One of the most intelligent breeds, border collies were simply known as sheepdogs until 1915 when the breed standard was established. The name refers to the breed’s origin on the farms on the England/Scotland border. Full of energy, agility, and stamina, its herding skills are quite remarkable; some border collies can control the sheep by just staring at the animal. Just remember, this breed has loads of energy and a sharp mind; be prepared to offer your pup plenty of stimulation in the way of frequent long walks and plenty of room to run.
The fox-like face of the all black Schipperke stole the heart of the Queen of Belgium at a dog show, assuring the breed’s popularity. “They became fashionable in 1885 when Queen Marie Henriette of Belgium owned one,” says Dr. Burch. Although classified as a non-sporting dog, the Schipperkes are alert, curious, and always ready for adventures. Plus, they love to give and receive affection.
Average cost: $600 and up
This tiny breed is only six to nine inches tall and weighs between three and six pounds—but that means they have a long life expectancy, often living up to 16 years. These pint-size pooches are known for their high energy levels and always seem to be on guard duty. If you’re visiting a house where a chihuahua lives, the owner and everyone in the neighborhood will know you’re at the door. Feeding your dog healthy kibble helps ensure a long life: Here are the dog foods veterinarians feed their own dogs.
In the nineteenth century, the Manchester Terrier was bred for the sport of rat killing and rabbit coursing, explains Dr. Burch. While the Manchester Terrier maintains its hunter instincts and may still chase small animals, it’s basically just curious. The breed is famous for being gentle and affectionate with family, but timid with strangers. A dog’s voracious appetite can lead to trouble if they find these foods.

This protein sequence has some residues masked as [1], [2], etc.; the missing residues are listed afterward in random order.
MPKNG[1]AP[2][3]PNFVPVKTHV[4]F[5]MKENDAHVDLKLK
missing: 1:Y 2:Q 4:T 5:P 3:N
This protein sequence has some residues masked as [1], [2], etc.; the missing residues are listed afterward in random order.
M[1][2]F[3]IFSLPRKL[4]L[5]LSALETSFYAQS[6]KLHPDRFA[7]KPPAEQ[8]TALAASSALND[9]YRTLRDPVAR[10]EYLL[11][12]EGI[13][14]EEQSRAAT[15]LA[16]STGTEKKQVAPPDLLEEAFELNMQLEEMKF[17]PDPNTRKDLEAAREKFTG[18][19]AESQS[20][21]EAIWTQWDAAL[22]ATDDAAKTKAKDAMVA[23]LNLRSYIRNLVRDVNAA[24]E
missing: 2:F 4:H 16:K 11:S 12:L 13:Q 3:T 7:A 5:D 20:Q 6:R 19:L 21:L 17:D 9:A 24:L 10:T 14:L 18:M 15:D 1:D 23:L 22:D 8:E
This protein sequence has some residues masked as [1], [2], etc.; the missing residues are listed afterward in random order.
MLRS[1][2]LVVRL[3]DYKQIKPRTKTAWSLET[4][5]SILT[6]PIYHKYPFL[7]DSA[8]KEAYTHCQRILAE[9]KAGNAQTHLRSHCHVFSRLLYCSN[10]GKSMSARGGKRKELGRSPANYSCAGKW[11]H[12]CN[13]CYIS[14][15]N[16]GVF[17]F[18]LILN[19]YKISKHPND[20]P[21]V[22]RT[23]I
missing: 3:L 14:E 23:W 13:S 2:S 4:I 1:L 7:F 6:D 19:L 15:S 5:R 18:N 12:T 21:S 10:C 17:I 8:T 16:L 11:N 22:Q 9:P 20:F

Pembroke Welsh Corgi
Average cost: $500 and up
“A favorite for Queen Elizabeth who has owned them since she was a child,” says Dr. Burch. The palace corgis may have an easy time of it, but their ancestors worked hard herding cattle for farmers in South Wales. As you can imagine, a dog bred for cattle herding has to be quick on its feet and a fast thinker; if a corgi isn’t in the field working, she will need daily exercise and mental stimulation to stay happy. They’re pretty vocal, too. This is the real reason Queen Elizabeth loves corgis.
Average cost: $500 and up
The Pekingese used to live in the lap of luxury: “They were originally bred for centuries to be companions for the Chinese imperial family,” says Dr. Burch. During the T’ang dynasty, the Pekingese was treated like royalty and pampered by their own personal servants. Not a far-fetched scenario because their long course coat requires a lot of upkeep, at least a weekly comb or the coat will mat. Definitely not a breed for the hot weather—they’ll need A/C during summer months. Here’s how to keep your pup safe in the summer.
Average cost: $500 and up
There’s a lot of dog packed into this stocky breed with the smushed face. The pug motto is “Multum in Parvo,” meaning a lot in a little. Once you fall for a pug, you realize they have an undeniable cuteness. They’re playful and confident and were once bred and owned as prized possessions of Chinese emperors. While they can be a little stubborn and headstrong at times, pugs generally love to please their owners. Here’s how to keep a frisky pug (and other breeds) happy while you’re at work.